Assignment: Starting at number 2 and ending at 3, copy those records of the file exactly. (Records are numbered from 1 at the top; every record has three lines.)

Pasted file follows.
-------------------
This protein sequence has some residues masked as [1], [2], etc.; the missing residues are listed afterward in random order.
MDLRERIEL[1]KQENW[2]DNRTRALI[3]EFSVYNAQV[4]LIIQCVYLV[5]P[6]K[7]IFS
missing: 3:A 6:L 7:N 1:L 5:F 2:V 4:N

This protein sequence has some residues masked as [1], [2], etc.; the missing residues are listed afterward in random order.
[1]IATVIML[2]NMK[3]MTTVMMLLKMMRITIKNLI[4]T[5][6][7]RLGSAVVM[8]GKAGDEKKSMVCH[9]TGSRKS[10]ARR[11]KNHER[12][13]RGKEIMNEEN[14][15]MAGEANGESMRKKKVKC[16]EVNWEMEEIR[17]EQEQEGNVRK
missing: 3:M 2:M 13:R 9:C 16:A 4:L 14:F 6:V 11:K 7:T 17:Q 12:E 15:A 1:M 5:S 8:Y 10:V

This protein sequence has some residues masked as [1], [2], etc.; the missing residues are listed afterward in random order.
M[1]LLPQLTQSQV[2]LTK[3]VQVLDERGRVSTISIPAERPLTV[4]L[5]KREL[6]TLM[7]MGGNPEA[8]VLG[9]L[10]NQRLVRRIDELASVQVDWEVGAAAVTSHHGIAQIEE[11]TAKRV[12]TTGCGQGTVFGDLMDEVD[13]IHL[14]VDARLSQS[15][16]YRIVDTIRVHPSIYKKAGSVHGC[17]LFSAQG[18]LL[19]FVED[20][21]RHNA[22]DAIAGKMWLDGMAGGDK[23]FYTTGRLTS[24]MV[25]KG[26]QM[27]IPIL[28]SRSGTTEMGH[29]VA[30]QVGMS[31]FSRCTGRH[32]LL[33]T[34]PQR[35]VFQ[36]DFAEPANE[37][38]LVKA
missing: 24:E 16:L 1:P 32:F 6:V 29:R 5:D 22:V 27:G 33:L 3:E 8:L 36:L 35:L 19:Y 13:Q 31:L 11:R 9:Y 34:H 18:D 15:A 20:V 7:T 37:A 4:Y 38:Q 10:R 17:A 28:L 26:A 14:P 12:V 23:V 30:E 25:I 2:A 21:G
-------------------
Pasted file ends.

This protein sequence has some residues masked as [1], [2], etc.; the missing residues are listed afterward in random order.
[1]IATVIML[2]NMK[3]MTTVMMLLKMMRITIKNLI[4]T[5][6][7]RLGSAVVM[8]GKAGDEKKSMVCH[9]TGSRKS[10]ARR[11]KNHER[12][13]RGKEIMNEEN[14][15]MAGEANGESMRKKKVKC[16]EVNWEMEEIR[17]EQEQEGNVRK
missing: 3:M 2:M 13:R 9:C 16:A 4:L 14:F 6:V 11:K 7:T 17:Q 12:E 15:A 1:M 5:S 8:Y 10:V

This protein sequence has some residues masked as [1], [2], etc.; the missing residues are listed afterward in random order.
M[1]LLPQLTQSQV[2]LTK[3]VQVLDERGRVSTISIPAERPLTV[4]L[5]KREL[6]TLM[7]MGGNPEA[8]VLG[9]L[10]NQRLVRRIDELASVQVDWEVGAAAVTSHHGIAQIEE[11]TAKRV[12]TTGCGQGTVFGDLMDEVD[13]IHL[14]VDARLSQS[15][16]YRIVDTIRVHPSIYKKAGSVHGC[17]LFSAQG[18]LL[19]FVED[20][21]RHNA[22]DAIAGKMWLDGMAGGDK[23]FYTTGRLTS[24]MV[25]KG[26]QM[27]IPIL[28]SRSGTTEMGH[29]VA[30]QVGMS[31]FSRCTGRH[32]LL[33]T[34]PQR[35]VFQ[36]DFAEPANE[37][38]LVKA
missing: 24:E 16:L 1:P 32:F 6:V 29:R 5:D 22:V 27:G 33:L 3:E 8:L 36:L 35:L 19:Y 13:Q 31:L 11:R 9:Y 34:H 18:D 15:A 20:V 7:T 37:A 4:Y 38:Q 10:R 17:A 28:L 26:A 14:P 12:V 23:V 30:E 25:I 2:A 21:G